Malta and The Monarchy
This week, Queen Elizabeth II, will have reigned for more than 63 years, becoming the longest reigning British monarch since Queen Victoria, her great, great, grandmother.
Queen Elizabeth and her husband the Duke of Edinburgh, have a long and happy relationship with the Maltese Islands. As a young newlywed, the Princess Elizabeth as she then was, lived a relatively normal life in Malta, mainly out of the public eye between 1949 and 1951. Prince Philip, the Duke of Edinburgh, was based in Malta as a naval officer with the Mediterranean Fleet, whilst serving on HMS Chequers.
During their time in Malta, the couple lived in the beautiful Villa Guardamangia, a house leased and later purchased, by Lord Louis Mountbatten. Earlier this year, there was an outcry over the current condition of Villa Guardamangia. The villa, which was built in 1900 and is situated in Pieta, on the outskirts of Valletta, will once again be the centre of public attention in November. It is a privately owned residence, which has fallen into a sorry, dilapidated state. Many have argued, that the villa is an important part of modern Maltese heritage, as it is the only property outside of the UK, in which a reigning British monarch has called home. The controversy forced the Maltese government to issue a statement confirming that they are negotiating the purchase of the villa and will undertake extensive renovations to preserve it as an important part of Maltese heritage.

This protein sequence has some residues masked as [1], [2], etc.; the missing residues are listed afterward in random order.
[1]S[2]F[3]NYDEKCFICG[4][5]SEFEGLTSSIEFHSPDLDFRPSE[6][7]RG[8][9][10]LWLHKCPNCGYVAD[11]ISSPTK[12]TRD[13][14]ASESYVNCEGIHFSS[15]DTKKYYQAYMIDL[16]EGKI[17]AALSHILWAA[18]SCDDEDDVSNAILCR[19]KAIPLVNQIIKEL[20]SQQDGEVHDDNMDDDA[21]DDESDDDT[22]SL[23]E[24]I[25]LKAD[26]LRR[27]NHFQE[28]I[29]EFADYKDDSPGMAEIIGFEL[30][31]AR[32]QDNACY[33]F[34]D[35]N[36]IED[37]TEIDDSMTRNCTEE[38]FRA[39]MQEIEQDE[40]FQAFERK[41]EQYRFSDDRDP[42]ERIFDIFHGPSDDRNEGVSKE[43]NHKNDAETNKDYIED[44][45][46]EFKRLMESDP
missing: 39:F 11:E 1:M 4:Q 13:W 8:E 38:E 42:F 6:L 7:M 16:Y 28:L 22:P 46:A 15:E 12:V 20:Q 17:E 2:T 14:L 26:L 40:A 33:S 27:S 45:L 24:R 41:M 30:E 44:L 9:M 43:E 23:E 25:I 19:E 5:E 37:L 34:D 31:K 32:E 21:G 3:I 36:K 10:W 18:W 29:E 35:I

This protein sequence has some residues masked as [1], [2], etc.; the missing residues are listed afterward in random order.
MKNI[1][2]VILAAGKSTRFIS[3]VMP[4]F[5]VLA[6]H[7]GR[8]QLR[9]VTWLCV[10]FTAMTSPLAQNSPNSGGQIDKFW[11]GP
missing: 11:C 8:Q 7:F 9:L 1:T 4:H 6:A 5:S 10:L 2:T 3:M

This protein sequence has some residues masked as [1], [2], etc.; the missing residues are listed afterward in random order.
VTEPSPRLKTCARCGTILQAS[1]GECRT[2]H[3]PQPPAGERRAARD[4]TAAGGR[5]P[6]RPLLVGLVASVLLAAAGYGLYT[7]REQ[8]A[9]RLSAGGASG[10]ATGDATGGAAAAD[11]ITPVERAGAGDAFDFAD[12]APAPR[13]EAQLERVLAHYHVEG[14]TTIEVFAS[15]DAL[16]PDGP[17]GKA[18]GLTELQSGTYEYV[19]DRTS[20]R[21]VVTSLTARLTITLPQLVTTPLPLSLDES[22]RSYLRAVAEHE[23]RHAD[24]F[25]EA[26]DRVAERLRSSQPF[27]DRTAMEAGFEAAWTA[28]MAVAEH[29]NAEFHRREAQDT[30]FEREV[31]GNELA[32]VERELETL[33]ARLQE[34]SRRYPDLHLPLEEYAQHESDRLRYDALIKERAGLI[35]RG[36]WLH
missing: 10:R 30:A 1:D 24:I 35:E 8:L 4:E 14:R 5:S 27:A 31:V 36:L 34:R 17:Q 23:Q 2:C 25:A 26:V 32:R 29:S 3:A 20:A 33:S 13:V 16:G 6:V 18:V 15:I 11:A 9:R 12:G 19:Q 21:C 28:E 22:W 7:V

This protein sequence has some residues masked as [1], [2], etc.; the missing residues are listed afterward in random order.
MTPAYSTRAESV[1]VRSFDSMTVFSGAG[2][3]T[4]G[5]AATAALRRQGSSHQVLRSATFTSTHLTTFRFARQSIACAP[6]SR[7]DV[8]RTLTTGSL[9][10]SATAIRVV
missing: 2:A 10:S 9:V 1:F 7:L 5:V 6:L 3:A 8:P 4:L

The Queen has continued to maintain her affection for Malta, visiting in 2007 to celebrate her 60th wedding anniversary, and sending Prince William to represent her last year to celebrate the 50th Anniversary of Maltese Independence. In November, they will once again visit Malta to attend the Commonwealth Heads of Government Meeting in Valletta. The Prince of Wales and the Duchess of Cornwall will accompany them during the visit.